Research Shows Most Americans Are Giving Babies Solid Food Too Early

by Julie Scagell
Originally Published: 
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As many as two-thirds of caregivers introduce “complimentary food” too early, study says

A new study supports the World Health Organization recommendation that children should not be introduced to “complementary foods,” meaning food or drink other than breast milk or formula before six months of age.

The World Health Organization has long recommended that children under six months of age should not receive complimentary food. But this most recent study gives more depth to the recommendation, stating that babies who receive food too early can miss out on key nutrition they would receive if given breast milk or formula exclusively.

“Introducing babies to complementary foods too early can cause them to miss out on important nutrients that come from breast milk and infant formula,” researcher Chloe M. Barrera, who works for the Centers for Disease Control and Prevention said. “Conversely, introducing them to complementary foods too late has been associated with micronutrient deficiencies, allergies, and poorer diets later in life.”

The rationale from this study and other experts is that breast milk and formula contain condensed, specific nutrients babies need in their first six months, which is a critical time in their development. Giving babies an option to eat other food may lessen the chance they are getting the vital nutrients they need from breast milk or formula alone.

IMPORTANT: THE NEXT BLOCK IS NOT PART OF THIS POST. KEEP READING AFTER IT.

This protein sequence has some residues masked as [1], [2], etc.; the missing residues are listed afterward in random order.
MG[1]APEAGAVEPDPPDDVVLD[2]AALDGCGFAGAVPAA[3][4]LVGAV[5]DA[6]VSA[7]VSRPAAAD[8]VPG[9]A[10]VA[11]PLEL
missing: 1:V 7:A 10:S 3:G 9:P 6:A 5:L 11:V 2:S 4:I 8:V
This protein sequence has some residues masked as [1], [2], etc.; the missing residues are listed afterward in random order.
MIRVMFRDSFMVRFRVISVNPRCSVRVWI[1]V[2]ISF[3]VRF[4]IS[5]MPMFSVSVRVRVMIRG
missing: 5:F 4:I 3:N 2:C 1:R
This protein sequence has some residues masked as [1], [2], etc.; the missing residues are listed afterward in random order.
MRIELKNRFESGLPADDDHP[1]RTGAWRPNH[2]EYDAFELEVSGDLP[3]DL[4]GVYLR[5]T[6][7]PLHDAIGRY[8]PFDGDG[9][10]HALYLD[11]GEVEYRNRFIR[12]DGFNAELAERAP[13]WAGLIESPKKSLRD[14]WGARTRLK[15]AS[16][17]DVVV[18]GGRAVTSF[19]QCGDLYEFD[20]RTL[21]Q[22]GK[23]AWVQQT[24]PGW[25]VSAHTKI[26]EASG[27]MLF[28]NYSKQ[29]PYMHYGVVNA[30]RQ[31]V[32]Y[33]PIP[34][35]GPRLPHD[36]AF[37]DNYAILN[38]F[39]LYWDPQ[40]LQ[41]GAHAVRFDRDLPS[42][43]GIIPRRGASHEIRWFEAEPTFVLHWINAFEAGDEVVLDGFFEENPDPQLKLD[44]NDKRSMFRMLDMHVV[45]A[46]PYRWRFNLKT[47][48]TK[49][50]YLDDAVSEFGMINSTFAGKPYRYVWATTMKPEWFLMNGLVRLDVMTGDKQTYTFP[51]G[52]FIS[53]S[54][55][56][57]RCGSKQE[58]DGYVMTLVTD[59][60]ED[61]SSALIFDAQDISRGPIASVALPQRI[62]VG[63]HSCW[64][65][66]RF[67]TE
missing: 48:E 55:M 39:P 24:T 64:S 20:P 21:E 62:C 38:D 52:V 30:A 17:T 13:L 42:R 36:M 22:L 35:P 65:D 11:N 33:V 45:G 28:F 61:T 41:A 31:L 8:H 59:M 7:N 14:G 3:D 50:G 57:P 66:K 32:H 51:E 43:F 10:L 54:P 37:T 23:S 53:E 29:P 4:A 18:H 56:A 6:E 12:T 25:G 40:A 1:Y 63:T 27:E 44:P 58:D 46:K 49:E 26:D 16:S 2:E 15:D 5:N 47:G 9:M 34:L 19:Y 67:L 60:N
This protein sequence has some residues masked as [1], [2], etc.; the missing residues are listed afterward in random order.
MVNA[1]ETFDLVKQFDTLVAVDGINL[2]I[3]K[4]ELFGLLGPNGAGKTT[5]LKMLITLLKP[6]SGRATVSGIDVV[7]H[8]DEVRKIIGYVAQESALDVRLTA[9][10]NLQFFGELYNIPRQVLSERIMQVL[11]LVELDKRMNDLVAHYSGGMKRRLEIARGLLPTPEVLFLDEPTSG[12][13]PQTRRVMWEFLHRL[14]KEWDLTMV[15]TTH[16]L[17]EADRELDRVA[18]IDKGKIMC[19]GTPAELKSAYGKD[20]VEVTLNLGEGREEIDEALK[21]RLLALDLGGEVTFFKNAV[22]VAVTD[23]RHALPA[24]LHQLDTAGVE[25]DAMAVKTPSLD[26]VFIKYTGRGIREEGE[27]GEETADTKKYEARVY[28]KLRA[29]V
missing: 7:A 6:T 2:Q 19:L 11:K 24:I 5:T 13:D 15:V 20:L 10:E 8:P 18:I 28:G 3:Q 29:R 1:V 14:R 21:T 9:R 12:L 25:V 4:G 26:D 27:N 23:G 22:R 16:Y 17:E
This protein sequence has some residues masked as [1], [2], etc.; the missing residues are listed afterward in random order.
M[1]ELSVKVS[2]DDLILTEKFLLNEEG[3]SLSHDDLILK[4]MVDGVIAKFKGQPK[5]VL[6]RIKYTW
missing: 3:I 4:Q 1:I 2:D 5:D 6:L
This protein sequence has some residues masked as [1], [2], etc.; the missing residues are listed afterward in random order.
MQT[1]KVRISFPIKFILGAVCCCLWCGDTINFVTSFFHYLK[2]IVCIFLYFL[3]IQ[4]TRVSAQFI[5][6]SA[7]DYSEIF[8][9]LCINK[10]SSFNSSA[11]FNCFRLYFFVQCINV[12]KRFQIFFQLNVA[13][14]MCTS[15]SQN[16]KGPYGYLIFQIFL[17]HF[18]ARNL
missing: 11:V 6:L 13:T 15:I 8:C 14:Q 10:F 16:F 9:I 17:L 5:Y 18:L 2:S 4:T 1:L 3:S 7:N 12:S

The study’s results are based on data from the National Health and Nutrition Examination Survey (NHANES). Researchers assessed the food intake of 1482 children aged six to 36 months, based on household interviews asking when their child was first fed anything other than breast milk or formula. This includes juice, cow’s milk, baby food, solids, and even water.

Their results showed that only one-third of babies in the U.S. were introduced to complementary foods at the recommended time of about six months and about two-thirds have introduced food other than breast milk or formula at some point before then.

Because the data relied primarily on self-reporting, researchers feel it’s possible there are more than two-thirds of parents who have given their child “complimentary food” before the recommended time.

The study also suggested strategies may be needed to support caregivers to ensure they follow the infant feeding guidelines. The U.S. Department of Agriculture (USDA) and Department of Health and Human Services (HHS) are currently developing federal dietary guidelines for children under two years, which will be released in 2020.

“Efforts to support caregivers, families, and healthcare providers may be needed to ensure that U.S. children are achieving recommendations on the timing of food introduction,” Barrera noted. “Inclusion of children under two in the 2020-2025 Dietary Guidelines for Americans may promote consistent messaging of when children should be introduced to complementary foods.”

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